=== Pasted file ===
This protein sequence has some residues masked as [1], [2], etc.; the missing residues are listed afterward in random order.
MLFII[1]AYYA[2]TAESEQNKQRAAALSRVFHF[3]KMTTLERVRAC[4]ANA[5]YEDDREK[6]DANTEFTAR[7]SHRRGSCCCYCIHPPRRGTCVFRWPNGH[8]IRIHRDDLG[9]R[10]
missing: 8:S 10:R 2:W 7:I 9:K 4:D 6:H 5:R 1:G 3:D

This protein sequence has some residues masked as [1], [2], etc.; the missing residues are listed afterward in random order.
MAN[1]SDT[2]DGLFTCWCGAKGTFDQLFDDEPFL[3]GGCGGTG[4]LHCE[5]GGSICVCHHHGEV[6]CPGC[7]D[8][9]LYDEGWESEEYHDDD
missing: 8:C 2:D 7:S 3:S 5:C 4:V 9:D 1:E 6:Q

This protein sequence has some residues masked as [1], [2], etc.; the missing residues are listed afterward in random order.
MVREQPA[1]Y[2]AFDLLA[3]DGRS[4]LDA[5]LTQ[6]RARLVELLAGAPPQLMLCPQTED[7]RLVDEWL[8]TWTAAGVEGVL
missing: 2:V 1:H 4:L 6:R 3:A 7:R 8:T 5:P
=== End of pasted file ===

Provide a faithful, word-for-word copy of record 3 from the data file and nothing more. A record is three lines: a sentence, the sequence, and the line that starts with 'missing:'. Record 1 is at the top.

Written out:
This protein sequence has some residues masked as [1], [2], etc.; the missing residues are listed afterward in random order.
MVREQPA[1]Y[2]AFDLLA[3]DGRS[4]LDA[5]LTQ[6]RARLVELLAGAPPQLMLCPQTED[7]RLVDEWL[8]TWTAAGVEGVL
missing: 2:V 1:H 4:L 6:R 3:A 7:R 8:T 5:P